8. Bodvarsson, Orn B. & Partridge, Mark D., 2001. "A supply and demand model of co-worker, employer and customer discrimination," Labour Economics, Elsevier, vol. 8(3), pages 389-416, June.
    9. Dennis Coates, 2007. "Stadiums And Arenas: Economic Development Or Economic Redistribution?," Contemporary Economic Policy, Western Economic Association International, vol. 25(4), pages 565-577, October.
    10. Johnny Ducking & Peter Groothuis & James Hill, 2015. "Exit Discrimination in the NFL: A Duration Analysis of Career Length," The Review of Black Political Economy, Springer;National Economic Association, vol. 42(3), pages 285-299, September.
    Full references (including those not matched with items on IDEAS)

    Citations

    Citations are extracted by the CitEc Project, subscribe to its RSS feed for this item.
    as


    Cited by:

    1. repec:sae:jospec:v:20:y:2019:i:1:p:3-24 is not listed on IDEAS
    2. Duane W. Rockerbie & Stephen T. Easton, 2019. "Of Bricks and Bats: New Stadiums, Talent Supply, and Team Performance in Major League Baseball," Journal of Sports Economics, , vol. 20(1), pages 3-24, January.

    More about this item

    Keywords

    racial discrimination; capital stock; complementarity; stadium financing;

    JEL classification:

    • J15 - Labor and Demographic Economics - - Demographic Economics - - - Economics of Minorities, Races, Indigenous Peoples, and Immigrants; Non-labor Discrimination

    NEP fields

    This paper has been announced in the following NEP Reports:

    Statistics

    Access and download statistics

    Corrections

    All material on this site has been provided by the respective publishers and authors. You can help correct errors and omissions. When requesting a correction, please mention this item's handle: RePEc:iza:izadps:dp4551. See general information about how to correct material in RePEc.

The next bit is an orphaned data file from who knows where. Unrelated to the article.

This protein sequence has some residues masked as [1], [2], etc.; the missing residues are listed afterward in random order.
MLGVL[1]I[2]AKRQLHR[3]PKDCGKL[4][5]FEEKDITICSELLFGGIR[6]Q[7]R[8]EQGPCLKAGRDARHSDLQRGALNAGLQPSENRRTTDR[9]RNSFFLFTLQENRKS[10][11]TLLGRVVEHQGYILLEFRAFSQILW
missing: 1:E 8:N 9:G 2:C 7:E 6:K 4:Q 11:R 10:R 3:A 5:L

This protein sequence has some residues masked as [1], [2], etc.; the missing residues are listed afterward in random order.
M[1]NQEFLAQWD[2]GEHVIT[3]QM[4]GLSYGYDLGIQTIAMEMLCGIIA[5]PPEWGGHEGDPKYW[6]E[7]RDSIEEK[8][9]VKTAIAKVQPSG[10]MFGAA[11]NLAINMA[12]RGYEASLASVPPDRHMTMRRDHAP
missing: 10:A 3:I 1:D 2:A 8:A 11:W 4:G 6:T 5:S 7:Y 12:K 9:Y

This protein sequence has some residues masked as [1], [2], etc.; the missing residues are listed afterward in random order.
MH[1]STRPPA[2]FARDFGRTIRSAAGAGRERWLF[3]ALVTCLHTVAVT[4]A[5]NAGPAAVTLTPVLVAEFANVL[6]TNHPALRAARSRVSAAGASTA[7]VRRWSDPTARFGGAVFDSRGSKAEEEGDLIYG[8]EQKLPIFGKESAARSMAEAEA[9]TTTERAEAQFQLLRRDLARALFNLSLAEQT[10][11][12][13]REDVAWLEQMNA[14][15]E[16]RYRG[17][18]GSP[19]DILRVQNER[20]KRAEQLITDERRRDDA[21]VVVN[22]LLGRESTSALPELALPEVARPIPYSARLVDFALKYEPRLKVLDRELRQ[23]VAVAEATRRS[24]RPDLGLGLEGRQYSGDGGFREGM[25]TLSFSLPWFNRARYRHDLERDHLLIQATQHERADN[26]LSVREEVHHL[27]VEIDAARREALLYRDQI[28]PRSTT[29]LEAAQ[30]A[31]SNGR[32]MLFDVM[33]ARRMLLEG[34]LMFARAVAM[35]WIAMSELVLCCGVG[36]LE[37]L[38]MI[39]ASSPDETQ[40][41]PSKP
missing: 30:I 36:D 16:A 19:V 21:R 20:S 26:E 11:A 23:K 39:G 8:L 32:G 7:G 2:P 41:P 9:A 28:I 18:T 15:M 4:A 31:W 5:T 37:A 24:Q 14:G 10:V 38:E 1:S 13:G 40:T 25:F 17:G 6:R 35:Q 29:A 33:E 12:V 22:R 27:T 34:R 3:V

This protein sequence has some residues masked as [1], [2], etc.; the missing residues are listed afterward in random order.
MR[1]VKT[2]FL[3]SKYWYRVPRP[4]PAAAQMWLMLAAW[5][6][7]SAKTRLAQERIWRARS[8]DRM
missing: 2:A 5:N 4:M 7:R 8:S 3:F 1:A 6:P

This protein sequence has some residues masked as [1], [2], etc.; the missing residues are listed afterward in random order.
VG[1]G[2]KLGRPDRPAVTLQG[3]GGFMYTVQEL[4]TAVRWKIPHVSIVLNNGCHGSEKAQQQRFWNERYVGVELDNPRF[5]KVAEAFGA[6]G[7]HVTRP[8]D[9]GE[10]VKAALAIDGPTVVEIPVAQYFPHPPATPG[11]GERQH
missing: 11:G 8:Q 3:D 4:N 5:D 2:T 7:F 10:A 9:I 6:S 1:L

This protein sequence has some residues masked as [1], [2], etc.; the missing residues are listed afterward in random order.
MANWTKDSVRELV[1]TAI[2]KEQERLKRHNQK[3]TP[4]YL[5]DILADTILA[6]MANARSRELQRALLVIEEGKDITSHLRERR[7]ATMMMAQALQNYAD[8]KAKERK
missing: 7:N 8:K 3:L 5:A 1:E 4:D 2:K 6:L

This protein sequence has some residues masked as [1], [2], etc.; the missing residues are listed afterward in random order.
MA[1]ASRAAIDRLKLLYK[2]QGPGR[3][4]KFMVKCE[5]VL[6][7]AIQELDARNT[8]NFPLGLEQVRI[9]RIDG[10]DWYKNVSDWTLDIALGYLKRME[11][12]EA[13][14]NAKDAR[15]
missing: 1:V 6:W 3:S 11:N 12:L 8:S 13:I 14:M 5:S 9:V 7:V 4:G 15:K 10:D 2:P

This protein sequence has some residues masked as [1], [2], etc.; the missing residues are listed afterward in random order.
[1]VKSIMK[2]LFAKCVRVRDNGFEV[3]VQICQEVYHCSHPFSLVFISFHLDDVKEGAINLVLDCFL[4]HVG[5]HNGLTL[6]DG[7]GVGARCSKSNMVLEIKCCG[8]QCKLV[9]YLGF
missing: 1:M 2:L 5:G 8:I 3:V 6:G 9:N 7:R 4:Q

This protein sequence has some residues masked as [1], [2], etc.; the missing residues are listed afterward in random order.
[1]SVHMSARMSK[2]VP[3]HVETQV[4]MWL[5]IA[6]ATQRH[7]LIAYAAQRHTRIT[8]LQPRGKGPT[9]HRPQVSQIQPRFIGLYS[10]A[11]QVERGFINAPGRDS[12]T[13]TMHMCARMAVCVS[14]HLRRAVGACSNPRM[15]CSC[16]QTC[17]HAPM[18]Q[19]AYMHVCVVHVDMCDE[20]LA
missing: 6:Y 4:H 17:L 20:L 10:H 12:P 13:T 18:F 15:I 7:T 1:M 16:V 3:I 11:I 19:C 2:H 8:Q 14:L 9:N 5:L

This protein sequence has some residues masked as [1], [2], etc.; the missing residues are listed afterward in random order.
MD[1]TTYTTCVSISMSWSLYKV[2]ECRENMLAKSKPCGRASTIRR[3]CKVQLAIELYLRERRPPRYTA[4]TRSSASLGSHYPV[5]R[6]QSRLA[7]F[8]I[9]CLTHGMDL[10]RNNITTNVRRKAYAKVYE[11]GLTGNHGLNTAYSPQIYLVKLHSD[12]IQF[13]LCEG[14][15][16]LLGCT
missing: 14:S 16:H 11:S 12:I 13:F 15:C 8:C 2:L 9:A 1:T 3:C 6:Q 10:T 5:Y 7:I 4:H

For technical questions regarding this item, or to correct its authors, title, abstract, bibliographic or download information, contact: (Holger Hinte). General contact details of provider: http://www.iza.org .

    If you have authored this item and are not yet registered with RePEc, we encourage you to do it here. This allows to link your profile to this item. It also allows you to accept potential citations to this item that we are uncertain about.

    If CitEc recognized a reference but did not link an item in RePEc to it, you can help with this form .

    If you know of missing items citing this one, you can help us creating those links by adding the relevant references in the same way as above, for each refering item. If you are a registered author of this item, you may also want to check the "citations" tab in your RePEc Author Service profile, as there may be some citations waiting for confirmation.

    Please note that corrections may take a couple of weeks to filter through the various RePEc services.

    IDEAS is a RePEc service hosted by the Research Division of the Federal Reserve Bank of St. Louis . RePEc uses bibliographic data supplied by the respective publishers.